Glasgow 2014: City residents gear up for Commonwealth Games

George Square Image copyright Andy Buchanan
Image caption Residents in Glasgow have mixed views on the impact of the Games

With the Commonwealth Games just days away much of the focus will be on sport, but Glasgow as a city has been gearing up too. There is a programme of cultural and other events taking place.

Moving around Glasgow at the moment it is clear that something big is about to happen. In many places there are flags and banners, the streets seem busy and there are special signs on the pavements detailing just how long it should take to walk to a particular venue.

"It seems like everyone's been talking about it for a couple of years now since London 2012 finished," says Ruth Stevenson, 22.

"It seems kind of surreal that it's happening and I'm part of it, it's amazing."

She is one of thousands of volunteers, known as Clydesiders, who will be helping to deliver the games. Her particular job will be at the main media centre dealing with questions from journalists from around the world.

She is joined there by Kate Kenyon, who is also 22. "There's so much going on in Scotland this year," she adds" and I think the Commonwealth just tops it all off."

Just a few miles away from the SECC, where they will be based, is the city's east end. Many of the sporting events are taking place there.

'Good and bad'

On the journey I spot a family taking a photo draped round one of the models of the Games' mascot, Clyde, that dot the city. But is that enthusiasm wider?

"The way they've got the roads is terrible," one man tells me outside a shopping centre, but he does say there has been money spent in the area, meaning in his eyes that it is "good and bad".

A woman hurrying along with a young child lives near to where the swimming events are taking place and she says that will be "exciting" especially for her daughter.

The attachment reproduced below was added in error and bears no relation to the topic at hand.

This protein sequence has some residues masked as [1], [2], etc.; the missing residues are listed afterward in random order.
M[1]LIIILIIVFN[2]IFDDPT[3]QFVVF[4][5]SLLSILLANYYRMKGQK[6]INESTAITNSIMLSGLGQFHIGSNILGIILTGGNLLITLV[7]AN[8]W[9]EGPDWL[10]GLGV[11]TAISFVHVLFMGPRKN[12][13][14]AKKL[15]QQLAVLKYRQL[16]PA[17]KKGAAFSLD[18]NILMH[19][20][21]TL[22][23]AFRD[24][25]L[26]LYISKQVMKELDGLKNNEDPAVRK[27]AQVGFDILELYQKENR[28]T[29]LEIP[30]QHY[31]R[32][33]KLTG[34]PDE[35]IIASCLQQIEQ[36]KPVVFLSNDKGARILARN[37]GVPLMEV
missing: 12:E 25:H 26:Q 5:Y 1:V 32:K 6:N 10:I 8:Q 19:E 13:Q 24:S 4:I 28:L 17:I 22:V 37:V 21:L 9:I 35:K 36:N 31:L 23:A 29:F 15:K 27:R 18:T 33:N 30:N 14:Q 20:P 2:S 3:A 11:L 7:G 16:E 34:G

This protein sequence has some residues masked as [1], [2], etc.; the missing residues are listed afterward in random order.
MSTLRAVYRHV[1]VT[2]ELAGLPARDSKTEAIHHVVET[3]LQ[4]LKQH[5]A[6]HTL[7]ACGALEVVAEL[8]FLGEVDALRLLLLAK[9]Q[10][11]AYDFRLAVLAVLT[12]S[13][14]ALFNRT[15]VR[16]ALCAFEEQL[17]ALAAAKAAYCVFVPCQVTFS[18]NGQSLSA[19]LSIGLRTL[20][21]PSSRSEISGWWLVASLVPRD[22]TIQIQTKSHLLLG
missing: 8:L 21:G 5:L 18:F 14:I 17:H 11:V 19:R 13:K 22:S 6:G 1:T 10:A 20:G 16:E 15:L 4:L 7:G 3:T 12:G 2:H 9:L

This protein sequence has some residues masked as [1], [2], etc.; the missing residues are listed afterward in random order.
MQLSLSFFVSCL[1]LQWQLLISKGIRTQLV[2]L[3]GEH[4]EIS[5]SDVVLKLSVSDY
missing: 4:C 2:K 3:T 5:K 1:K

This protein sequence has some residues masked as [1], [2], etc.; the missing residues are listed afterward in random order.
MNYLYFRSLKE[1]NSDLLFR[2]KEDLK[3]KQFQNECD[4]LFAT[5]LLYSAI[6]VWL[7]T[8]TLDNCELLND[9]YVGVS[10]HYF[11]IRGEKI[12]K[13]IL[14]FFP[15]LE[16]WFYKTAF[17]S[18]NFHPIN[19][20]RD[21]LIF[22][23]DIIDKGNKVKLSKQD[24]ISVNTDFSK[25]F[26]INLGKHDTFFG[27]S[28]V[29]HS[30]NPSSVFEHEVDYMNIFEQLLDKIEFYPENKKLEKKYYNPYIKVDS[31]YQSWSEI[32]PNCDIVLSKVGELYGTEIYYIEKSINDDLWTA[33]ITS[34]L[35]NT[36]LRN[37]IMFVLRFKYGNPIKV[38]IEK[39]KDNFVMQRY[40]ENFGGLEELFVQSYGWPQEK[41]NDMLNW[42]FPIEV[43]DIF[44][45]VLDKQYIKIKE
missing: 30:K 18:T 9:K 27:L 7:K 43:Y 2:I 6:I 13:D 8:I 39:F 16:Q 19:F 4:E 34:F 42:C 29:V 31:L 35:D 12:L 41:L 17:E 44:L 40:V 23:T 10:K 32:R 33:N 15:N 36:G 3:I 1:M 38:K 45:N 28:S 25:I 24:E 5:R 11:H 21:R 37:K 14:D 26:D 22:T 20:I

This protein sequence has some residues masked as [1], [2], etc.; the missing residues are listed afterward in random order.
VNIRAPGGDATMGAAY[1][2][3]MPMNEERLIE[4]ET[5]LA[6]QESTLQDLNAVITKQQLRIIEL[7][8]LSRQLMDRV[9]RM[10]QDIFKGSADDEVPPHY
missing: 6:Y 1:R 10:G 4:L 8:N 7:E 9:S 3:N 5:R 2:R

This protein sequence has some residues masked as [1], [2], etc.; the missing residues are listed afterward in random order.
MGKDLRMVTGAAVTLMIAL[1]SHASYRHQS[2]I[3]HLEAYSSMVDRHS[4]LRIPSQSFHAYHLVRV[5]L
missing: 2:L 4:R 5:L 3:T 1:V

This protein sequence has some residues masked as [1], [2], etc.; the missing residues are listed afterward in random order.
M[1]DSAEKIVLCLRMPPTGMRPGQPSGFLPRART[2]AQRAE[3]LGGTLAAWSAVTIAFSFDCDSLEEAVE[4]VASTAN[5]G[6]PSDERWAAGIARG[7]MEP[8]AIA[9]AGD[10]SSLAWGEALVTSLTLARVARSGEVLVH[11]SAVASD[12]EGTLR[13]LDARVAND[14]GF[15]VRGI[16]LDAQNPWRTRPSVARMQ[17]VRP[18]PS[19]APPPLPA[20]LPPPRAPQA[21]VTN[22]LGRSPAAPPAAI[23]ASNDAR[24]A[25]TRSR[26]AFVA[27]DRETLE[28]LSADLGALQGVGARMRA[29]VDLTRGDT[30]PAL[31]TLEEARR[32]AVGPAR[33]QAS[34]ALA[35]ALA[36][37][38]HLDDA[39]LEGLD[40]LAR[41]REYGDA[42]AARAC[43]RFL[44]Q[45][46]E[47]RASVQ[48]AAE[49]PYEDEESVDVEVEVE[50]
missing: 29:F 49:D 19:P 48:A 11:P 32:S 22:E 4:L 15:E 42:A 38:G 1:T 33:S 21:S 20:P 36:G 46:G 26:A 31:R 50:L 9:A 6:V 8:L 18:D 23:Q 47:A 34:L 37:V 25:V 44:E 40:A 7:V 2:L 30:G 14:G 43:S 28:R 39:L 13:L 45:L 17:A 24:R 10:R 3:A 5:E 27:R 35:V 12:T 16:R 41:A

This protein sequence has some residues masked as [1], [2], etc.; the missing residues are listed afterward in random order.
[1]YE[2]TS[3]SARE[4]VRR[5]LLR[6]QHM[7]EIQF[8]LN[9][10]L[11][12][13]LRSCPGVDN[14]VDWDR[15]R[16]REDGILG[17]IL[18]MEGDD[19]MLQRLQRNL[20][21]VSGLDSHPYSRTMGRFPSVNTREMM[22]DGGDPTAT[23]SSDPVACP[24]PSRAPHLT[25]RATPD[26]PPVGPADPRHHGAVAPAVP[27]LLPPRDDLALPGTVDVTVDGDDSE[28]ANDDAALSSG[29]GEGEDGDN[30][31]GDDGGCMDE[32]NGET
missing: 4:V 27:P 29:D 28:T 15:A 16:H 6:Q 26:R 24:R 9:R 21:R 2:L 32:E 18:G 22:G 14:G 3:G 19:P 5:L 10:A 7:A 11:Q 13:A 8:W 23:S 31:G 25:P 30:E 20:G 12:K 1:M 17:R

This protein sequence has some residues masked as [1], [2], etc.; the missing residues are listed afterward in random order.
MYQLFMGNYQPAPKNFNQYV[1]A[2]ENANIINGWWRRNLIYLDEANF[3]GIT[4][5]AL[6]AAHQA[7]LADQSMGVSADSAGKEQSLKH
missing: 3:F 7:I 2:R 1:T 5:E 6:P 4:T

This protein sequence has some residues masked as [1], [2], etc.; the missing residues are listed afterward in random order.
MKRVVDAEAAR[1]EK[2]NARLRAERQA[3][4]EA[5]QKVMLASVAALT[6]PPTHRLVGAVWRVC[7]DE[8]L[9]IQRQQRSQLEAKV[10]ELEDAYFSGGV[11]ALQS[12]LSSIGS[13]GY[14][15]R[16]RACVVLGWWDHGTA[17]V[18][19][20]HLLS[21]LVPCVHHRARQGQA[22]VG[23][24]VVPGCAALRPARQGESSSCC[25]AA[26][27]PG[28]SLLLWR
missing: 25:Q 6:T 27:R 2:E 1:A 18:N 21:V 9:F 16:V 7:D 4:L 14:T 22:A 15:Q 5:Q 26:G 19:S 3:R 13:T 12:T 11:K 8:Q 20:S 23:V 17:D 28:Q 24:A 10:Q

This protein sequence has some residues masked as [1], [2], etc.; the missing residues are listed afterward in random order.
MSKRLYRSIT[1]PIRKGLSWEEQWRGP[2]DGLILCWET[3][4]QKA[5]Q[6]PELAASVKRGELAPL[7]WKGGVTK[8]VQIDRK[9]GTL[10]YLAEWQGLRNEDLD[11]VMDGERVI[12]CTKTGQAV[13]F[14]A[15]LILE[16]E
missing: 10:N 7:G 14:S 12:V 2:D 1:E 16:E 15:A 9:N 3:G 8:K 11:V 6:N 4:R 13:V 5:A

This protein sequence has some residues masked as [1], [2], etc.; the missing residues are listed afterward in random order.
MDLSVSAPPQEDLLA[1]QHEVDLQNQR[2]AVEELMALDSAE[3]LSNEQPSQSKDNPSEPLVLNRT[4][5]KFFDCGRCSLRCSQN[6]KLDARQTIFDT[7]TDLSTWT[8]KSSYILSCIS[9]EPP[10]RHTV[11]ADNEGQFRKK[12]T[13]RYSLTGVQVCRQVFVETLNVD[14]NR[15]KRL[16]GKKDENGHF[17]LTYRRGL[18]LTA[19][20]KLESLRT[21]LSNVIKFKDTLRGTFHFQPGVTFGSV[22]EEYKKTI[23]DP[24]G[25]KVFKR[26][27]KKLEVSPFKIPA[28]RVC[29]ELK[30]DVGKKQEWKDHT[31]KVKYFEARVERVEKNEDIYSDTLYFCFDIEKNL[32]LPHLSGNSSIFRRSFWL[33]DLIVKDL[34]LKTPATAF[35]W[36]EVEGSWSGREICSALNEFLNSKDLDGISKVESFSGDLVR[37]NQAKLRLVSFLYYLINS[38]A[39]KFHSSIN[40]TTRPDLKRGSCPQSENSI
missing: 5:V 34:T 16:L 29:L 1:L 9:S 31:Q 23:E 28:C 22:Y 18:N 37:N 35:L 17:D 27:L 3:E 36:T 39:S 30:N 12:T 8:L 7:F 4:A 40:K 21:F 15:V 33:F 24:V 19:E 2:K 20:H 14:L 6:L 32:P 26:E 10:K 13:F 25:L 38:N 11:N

But another women expresses a different view: "The games are fine and dandy for the people that are in them," she says "but it's the upheaval that it causes this area and the east end of Glasgow.

"The money they've spent here they won't gain back.

Image caption Baltic Street Adventure Playground is at the heart of the Games site in the east end of the city
Image caption Play worker Robert Kennedy says some local people are bit "Commonwealth Games-ed out"

"But for the people in the Games, I wish every single one of them the very best of luck, it's not their fault that Glasgow was picked for the Commonwealth Games."

Just a short distance away the final stages of preparation and construction are taking place at the Baltic Street Adventure Playground in Dalmarnock at the heart of the Games site. The playground is part of the changes to the area in the run-up to the Games.

There is a tree house and tunnels through grassy mounds, among other things. The idea is that children's imaginations will help them make and remake their play space each time they visit.

'Wee record'